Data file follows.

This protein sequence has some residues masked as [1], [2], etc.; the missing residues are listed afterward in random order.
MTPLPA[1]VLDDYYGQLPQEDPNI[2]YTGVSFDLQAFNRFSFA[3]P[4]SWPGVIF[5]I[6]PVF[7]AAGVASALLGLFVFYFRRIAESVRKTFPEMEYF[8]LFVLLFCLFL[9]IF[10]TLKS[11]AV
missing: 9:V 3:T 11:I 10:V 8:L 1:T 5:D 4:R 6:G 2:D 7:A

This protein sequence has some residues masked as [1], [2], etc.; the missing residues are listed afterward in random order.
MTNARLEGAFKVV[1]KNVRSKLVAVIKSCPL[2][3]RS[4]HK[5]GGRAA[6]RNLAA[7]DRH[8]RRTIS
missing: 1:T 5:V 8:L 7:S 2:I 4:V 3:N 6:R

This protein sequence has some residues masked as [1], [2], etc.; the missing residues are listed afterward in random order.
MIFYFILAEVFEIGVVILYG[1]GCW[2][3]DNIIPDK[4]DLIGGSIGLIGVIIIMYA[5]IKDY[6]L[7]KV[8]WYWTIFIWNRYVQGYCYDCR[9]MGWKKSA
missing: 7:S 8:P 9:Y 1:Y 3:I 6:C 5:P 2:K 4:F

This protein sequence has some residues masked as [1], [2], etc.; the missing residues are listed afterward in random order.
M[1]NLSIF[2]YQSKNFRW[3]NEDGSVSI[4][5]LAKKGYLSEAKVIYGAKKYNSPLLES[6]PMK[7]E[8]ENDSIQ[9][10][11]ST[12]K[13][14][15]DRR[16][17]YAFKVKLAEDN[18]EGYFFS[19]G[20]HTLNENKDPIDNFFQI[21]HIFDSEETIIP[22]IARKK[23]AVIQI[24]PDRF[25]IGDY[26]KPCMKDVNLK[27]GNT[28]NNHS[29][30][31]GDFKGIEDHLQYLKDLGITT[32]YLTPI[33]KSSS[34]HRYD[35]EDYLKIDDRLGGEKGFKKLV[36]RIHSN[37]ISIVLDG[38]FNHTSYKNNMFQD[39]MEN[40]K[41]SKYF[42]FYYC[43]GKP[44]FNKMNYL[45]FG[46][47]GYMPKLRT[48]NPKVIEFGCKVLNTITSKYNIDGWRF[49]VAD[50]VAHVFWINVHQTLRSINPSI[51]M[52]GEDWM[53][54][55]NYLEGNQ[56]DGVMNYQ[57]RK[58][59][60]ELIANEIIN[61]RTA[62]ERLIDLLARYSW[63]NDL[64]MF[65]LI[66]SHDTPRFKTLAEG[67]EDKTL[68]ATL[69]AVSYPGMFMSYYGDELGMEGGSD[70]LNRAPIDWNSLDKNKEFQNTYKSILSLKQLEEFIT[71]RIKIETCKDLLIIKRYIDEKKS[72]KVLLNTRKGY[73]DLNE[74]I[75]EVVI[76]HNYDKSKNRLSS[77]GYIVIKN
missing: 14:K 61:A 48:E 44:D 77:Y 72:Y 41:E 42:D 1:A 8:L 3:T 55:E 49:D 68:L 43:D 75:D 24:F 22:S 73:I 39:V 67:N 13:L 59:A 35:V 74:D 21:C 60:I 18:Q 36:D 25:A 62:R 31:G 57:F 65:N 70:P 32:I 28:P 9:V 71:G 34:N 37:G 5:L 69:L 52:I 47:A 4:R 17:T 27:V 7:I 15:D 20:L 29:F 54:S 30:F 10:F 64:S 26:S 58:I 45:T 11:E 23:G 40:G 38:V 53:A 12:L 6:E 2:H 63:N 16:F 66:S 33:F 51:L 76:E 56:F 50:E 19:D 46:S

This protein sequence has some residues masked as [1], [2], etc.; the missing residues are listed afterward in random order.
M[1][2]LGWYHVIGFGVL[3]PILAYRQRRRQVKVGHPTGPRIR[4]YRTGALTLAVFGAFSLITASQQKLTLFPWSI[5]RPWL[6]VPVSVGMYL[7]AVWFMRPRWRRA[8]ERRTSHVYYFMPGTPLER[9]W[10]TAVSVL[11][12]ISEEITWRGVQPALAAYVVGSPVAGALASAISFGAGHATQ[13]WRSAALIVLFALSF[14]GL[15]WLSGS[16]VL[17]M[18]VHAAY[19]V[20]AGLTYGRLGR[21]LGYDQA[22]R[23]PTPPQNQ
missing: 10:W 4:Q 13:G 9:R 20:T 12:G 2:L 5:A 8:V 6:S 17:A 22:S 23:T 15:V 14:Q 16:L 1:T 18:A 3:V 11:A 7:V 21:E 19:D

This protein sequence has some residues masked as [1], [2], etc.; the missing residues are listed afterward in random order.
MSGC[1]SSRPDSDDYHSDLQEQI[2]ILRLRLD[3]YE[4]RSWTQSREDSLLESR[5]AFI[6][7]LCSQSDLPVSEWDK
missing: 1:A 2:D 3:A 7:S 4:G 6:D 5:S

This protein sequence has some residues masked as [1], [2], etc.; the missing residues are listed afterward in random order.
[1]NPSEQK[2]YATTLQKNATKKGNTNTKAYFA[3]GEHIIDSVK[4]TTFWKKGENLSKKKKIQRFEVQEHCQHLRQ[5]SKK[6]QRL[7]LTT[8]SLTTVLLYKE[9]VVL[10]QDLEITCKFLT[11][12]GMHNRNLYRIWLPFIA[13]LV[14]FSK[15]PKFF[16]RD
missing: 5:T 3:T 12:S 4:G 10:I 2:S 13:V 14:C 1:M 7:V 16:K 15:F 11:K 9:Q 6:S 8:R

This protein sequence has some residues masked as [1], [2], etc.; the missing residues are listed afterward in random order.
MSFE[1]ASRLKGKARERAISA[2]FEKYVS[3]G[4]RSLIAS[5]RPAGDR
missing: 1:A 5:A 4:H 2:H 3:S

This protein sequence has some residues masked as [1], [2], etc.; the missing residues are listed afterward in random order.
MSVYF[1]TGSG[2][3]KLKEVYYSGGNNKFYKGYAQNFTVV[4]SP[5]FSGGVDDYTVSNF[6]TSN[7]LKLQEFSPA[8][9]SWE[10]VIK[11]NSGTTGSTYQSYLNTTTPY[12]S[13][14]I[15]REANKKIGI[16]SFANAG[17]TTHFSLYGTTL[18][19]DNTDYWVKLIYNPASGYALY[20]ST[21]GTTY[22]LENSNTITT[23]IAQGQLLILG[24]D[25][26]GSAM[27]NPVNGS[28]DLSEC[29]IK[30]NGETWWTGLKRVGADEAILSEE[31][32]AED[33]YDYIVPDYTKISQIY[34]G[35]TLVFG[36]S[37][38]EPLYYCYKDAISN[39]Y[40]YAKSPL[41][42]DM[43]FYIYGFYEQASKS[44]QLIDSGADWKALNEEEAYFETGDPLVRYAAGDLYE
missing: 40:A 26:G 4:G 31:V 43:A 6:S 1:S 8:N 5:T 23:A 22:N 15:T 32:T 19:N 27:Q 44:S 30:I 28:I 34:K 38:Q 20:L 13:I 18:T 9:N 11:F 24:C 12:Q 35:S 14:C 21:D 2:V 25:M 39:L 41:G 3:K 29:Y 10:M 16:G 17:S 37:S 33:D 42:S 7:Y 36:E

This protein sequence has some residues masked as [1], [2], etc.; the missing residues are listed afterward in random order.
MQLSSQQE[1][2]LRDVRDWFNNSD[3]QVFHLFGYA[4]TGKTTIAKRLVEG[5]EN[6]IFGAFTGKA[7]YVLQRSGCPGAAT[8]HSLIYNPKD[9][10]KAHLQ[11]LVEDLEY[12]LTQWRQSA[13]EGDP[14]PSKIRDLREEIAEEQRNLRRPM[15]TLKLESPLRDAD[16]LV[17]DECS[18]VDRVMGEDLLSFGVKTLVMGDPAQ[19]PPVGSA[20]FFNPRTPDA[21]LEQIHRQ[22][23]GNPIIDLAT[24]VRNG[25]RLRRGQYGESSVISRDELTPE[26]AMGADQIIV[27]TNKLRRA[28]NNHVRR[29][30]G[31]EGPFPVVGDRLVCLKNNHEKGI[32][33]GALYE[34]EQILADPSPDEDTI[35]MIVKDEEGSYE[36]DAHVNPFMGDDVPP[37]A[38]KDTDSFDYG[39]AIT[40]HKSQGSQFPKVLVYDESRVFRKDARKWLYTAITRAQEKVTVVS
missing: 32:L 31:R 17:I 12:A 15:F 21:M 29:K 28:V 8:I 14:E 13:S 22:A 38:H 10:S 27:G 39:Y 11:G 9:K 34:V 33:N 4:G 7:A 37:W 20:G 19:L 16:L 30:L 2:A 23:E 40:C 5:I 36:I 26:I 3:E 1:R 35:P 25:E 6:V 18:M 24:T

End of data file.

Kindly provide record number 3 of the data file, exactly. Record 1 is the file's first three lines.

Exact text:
This protein sequence has some residues masked as [1], [2], etc.; the missing residues are listed afterward in random order.
MIFYFILAEVFEIGVVILYG[1]GCW[2][3]DNIIPDK[4]DLIGGSIGLIGVIIIMYA[5]IKDY[6]L[7]KV[8]WYWTIFIWNRYVQGYCYDCR[9]MGWKKSA
missing: 7:S 8:P 9:Y 1:Y 3:I 6:C 5:P 2:K 4:F